Salaried EmployeesSalaried workers are far more likely to have their lost wages covered. In New York, for example, and your workplace was closed because of a hurricane, generally, your employer will have to pay.
Keep in mind that you may be asked to take personal leave and that your own employment contract and your business's own internal rules may take precedent. Ask your employer what their policy is. If you feel they should be paying or you have a dispute, contact a lawyer to see if everything's on the up and up.
Hourly EmployeesUnfortunately, if you're an hourly employee, your employer does not have to pay you for lost time. There are, however, certain benefits available to you to recover lost wages, which we'll cover below.
Self-Employed PersonsWhile there are many perks to being self-employed, you're likely aware that recovering lost wages from your employer isn't one. That said, you can quality for Disaster Unemployment Assistance.
Disaster Unemployment AssistanceWhether you're hourly, salaried, or self-employed, your state government likely offers what's known as DUA or Disaster Unemployment Assistance. Once a disaster is declared, you can file an unemployment claim with your state agency. If your claim is accepted, you're guaranteed at least 50% of the average benefit in your state. DUA can last up to one half year.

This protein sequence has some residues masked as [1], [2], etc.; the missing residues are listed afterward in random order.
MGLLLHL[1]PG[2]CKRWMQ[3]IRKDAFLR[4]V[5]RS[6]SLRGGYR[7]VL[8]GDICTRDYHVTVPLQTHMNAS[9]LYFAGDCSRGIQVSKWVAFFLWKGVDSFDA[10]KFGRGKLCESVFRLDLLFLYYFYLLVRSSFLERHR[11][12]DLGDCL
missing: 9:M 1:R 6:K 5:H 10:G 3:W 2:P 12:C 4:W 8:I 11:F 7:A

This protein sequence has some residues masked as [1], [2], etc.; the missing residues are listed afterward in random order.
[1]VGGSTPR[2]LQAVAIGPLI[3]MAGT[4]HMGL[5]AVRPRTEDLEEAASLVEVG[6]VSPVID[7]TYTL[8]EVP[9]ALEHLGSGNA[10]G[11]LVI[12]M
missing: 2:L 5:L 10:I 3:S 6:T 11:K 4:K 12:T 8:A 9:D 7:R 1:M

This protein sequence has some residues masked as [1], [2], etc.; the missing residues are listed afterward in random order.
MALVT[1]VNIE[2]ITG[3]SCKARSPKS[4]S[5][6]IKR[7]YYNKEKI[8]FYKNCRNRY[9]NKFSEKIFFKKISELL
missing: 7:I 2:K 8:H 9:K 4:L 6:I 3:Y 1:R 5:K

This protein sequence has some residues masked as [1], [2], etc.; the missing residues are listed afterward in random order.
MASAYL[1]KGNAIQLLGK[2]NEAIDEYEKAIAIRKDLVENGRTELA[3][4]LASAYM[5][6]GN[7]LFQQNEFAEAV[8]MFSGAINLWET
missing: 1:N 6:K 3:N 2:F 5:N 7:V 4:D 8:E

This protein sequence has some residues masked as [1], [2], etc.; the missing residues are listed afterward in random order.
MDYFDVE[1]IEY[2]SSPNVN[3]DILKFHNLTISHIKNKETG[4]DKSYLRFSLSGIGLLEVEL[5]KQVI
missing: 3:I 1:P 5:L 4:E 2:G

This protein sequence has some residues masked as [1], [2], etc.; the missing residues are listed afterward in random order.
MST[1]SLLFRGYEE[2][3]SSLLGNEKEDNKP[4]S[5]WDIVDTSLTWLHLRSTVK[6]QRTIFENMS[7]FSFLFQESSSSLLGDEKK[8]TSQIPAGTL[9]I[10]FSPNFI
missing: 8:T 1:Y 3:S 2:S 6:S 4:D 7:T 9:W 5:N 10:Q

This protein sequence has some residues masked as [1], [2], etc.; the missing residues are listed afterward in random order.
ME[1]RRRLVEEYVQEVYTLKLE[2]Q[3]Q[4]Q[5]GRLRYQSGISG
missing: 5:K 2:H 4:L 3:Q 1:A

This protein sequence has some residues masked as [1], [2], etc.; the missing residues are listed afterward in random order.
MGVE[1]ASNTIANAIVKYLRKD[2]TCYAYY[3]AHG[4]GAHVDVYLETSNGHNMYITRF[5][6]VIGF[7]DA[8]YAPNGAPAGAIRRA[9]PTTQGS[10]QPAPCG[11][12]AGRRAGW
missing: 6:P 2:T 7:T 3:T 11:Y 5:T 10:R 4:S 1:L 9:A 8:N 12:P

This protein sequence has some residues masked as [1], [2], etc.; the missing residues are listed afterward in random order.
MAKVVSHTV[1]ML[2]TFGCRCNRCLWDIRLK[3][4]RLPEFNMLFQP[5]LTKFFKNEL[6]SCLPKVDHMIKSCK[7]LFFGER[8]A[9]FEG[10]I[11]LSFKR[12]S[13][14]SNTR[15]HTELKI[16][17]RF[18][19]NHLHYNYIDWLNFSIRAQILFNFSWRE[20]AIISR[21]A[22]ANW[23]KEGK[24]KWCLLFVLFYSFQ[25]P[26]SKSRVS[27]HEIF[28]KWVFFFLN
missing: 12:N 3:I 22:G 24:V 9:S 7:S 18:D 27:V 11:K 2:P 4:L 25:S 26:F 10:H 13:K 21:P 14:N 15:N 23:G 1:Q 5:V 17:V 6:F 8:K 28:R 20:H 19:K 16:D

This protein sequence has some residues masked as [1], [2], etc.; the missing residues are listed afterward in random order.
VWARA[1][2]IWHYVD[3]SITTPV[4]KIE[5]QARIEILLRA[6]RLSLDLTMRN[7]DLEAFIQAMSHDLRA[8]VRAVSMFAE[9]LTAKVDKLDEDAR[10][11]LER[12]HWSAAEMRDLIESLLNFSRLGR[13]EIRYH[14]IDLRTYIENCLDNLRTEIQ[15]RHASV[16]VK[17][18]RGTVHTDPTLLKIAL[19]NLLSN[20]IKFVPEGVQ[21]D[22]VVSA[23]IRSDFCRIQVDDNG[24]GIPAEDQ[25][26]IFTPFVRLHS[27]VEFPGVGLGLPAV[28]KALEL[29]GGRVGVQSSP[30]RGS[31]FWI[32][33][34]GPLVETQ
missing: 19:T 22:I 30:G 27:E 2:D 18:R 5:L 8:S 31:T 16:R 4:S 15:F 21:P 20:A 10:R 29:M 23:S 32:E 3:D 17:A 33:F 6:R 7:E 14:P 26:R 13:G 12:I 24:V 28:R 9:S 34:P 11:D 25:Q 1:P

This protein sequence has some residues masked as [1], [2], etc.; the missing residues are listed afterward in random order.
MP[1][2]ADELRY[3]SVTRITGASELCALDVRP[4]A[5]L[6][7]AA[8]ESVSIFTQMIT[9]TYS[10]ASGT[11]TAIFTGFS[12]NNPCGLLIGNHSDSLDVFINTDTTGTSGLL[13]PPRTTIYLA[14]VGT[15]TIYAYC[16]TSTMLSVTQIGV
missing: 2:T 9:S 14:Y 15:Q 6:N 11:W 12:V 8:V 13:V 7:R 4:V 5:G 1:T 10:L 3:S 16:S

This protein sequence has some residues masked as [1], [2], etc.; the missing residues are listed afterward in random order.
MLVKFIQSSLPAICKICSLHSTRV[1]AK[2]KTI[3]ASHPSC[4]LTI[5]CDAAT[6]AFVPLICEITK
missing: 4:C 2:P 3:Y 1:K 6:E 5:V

The US Department of Labor has more information about DUA, including qualifications and links to your state agency.
- How to File an Insurance Claim After Hurricane Sandy
- Getting Disaster Assistance After Hurricane Sandy
This article contains general legal information and does not contain legal advice. Rocket Lawyer is not a law firm or a substitute for an attorney or law firm. The law is complex and changes often. For legal advice, please ask a lawyer.